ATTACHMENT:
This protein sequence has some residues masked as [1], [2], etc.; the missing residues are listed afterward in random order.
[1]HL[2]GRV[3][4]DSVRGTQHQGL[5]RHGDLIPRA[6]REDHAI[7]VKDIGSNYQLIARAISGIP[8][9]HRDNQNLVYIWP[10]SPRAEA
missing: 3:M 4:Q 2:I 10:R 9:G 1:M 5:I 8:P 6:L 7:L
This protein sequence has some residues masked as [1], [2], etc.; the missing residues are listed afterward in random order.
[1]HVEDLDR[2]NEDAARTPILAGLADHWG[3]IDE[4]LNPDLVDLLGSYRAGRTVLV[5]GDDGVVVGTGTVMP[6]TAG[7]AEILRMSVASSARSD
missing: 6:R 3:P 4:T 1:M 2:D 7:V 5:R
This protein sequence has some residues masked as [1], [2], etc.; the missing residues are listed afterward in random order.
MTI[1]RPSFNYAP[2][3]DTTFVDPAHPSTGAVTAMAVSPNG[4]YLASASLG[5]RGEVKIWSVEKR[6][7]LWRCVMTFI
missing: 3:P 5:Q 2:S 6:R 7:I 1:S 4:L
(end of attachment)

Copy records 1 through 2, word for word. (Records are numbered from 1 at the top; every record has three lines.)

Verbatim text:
This protein sequence has some residues masked as [1], [2], etc.; the missing residues are listed afterward in random order.
[1]HL[2]GRV[3][4]DSVRGTQHQGL[5]RHGDLIPRA[6]REDHAI[7]VKDIGSNYQLIARAISGIP[8][9]HRDNQNLVYIWP[10]SPRAEA
missing: 3:M 4:Q 2:I 10:R 9:G 1:M 5:I 8:P 6:L 7:L
This protein sequence has some residues masked as [1], [2], etc.; the missing residues are listed afterward in random order.
[1]HVEDLDR[2]NEDAARTPILAGLADHWG[3]IDE[4]LNPDLVDLLGSYRAGRTVLV[5]GDDGVVVGTGTVMP[6]TAG[7]AEILRMSVASSARSD
missing: 6:R 3:P 4:T 1:M 2:D 7:V 5:R